Stacy-Marie Ishmael at Financial Times:
Early on Thursday morning, CNBC reported that seven people had been arrested in what was described only as “an ongoing insider trading case related to hedge funds.”
It has since become clear that the arrests are linked to the allegations against Raj Rajaratnam and the Galleon hedge fund.
Here’s what we know:
– Fourteen people were facing charges.
– The FBI has arrested eight people – including former employees of the trading firm Schottenfeld Group, an attorney at law firm Ropes & Gray, and former employees of hedge fund Incremental Capital. Of those in custody, 7 were arrested in New York and one on the West Coast.
– According to court documents, those arrested were Craig Drimal, a former Galleon employee; Zvi Goffer, formerly of Schottenfeld and later Galleon; Arthur Cutillo; Jason Goldfarb; Emanuel Goffer; David Plate and Michael Kimelman.
– Zvi Goffer, according to court documents, “started operating a trading firm called Incremental Capital” in 2008.
– Those facing charges include Ali Hariri, a former executive at Atheros, facing two counts – conspiracy and securities fraud; Deep Shah, a former associate analyst at Moody’s, is also facing conspiracy and securities fraud.
– Federal prosecutors will hold a press conference at noon, ET, in New York.
The arrests are not unexpected, but are indicative of the scope and complexity of the case (and the post-Madoff zeal of regulators to never again be so comprehensively caught out).
Eric Jackson at Seeking Alpha:
I know many hedge fund managers who’ve expressed mixed feelings about the Galleon case. They’re happy that illegal activities by their competitors are being halted, but they worry the case will inspire more unnecessary red tape and heavy-handed oversight. The SEC is faced with a challenge in keeping ahead of the latest and greatest tricks employed by some managers to gain a performance edge.
However, the agency appears to have been pretty creative in coming up with some ways of identifying and tracking alleged illegal behavior in the Galleon case. Hopefully, it will begin to hire more people in the enforcement division with real-world Wall Street experience and not just more bureaucratic lawyers, as was criticized by Harry Markopolos in the Madoff case.
There’s been a lot of discussion of getting hedge funds to register with the SEC as an important way for the agency to keep tabs on the potential risk these funds pose to the financial system. It’s important, therefore, to realize that Galleon was registered — its assets under management at one point last year topped $3 billion. More budget resources targeted towards enforcement would be taxpayer money better spent than registration for registration’s sake.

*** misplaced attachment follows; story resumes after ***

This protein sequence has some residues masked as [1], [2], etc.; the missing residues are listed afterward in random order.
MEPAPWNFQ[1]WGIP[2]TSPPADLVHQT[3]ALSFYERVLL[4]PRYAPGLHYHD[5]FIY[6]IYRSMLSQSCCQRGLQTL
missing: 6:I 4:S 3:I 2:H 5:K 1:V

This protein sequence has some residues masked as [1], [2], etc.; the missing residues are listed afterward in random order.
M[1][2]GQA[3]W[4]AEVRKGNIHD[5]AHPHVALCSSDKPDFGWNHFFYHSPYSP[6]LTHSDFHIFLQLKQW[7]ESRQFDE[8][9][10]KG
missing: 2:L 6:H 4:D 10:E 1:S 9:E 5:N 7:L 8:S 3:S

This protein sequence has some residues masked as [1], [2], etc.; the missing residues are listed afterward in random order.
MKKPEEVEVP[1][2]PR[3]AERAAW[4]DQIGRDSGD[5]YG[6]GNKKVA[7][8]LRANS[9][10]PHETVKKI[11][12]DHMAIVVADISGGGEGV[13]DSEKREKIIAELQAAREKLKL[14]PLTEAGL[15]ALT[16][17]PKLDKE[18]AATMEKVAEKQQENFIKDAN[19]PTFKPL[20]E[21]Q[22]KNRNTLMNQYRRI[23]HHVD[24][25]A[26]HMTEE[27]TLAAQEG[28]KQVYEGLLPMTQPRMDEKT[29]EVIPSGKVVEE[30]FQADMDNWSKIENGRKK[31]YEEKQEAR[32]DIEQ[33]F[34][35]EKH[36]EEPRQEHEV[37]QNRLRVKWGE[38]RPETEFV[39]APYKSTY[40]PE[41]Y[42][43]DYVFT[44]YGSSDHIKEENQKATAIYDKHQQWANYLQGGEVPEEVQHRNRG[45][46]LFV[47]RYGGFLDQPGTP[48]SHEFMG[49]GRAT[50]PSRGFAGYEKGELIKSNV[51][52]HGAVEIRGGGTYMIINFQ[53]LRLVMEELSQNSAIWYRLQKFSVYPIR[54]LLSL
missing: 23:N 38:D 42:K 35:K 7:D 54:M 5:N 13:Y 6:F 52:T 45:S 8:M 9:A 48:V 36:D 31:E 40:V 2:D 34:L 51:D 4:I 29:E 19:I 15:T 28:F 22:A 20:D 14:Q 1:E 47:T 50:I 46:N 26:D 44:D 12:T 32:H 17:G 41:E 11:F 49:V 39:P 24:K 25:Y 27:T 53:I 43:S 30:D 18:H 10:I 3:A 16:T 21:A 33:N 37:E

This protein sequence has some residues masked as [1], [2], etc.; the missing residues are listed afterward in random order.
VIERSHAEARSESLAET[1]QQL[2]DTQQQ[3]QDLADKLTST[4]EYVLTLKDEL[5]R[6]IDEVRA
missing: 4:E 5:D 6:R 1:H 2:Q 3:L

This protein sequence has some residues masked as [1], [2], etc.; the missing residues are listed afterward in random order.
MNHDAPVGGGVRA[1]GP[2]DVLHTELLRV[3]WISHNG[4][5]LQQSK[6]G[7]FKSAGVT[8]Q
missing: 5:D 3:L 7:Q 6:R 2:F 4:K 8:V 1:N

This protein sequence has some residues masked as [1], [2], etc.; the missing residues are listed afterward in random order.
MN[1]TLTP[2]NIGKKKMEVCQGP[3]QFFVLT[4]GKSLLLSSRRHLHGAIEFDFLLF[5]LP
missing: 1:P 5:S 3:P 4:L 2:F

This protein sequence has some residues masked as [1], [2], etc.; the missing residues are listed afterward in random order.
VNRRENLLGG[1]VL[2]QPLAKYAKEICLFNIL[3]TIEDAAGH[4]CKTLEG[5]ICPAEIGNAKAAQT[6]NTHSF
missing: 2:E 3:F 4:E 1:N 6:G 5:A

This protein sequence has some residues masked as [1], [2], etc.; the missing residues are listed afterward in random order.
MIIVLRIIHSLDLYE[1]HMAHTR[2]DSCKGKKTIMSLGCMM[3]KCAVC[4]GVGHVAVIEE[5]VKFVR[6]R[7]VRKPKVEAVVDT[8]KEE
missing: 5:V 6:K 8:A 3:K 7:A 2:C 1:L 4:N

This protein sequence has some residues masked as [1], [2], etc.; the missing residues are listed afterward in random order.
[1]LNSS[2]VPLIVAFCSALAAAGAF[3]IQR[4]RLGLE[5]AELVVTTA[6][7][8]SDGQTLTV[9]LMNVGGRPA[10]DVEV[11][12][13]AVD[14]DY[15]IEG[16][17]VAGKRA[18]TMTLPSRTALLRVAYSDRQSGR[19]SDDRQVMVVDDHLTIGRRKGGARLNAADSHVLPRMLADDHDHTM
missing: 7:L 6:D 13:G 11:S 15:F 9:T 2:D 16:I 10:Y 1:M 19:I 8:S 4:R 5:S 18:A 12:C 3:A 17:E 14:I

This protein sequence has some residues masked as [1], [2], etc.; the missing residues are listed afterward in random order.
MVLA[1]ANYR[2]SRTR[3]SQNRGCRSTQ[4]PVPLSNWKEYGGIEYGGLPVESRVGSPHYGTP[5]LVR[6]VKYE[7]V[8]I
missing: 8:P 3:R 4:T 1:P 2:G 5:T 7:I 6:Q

Finally, a word of caution on the Galleon case. Although criminality ought to always be prosecuted to the fullest extent, Galleon and Rajaratnam deserve the right to defend themselves in court. What if they are innocent, after having announced they would be winding down the firm two business days after news of the arrests first broke? Could they ever truly be made whole by the SEC if that happened? That Orwellian possibility should send shivers down the spines of hedge fund managers everywhere.
Matthew Goldstein at Seeking Alpha:
For law enforcement, the Galleon case is an important puzzle to complete. But that’s not just because authorities brought charges against a high-profile hedge fund titan like Rajaratnam.
Rather, in Galleon, prosecutors and securities regulators think they have finally penetrated the thick cloak of secrecy that surrounds the hedge fund world and found a vast web of illicit information horse-trading.
But charging executives from just two hedge funds — even one as big as Galleon once was — doesn’t prove that such practices are in any way endemic to the industry.
That’s why federal authorities are working hard to see if the Galleon net can be spread far enough to catch others in the hedge fund world.
Three other hedge funds may have attracted attention: Spherix Capital, Quadrum Capital and Trivium Capital.
All three funds ceased operation in the past year and none was ever as big or as well-known as Galleon. The funds are drawing scrutiny largely because each had either direct or indirect ties to Roomy Khan, Ali Far and Choo Beng Lee — the three widely believed to be cooperating with the investigation, according to lawyers and others close to the investigation.
Joe Weisenthal at Clusterstock
UPDATE: Erin Geiger Smith at Business Insider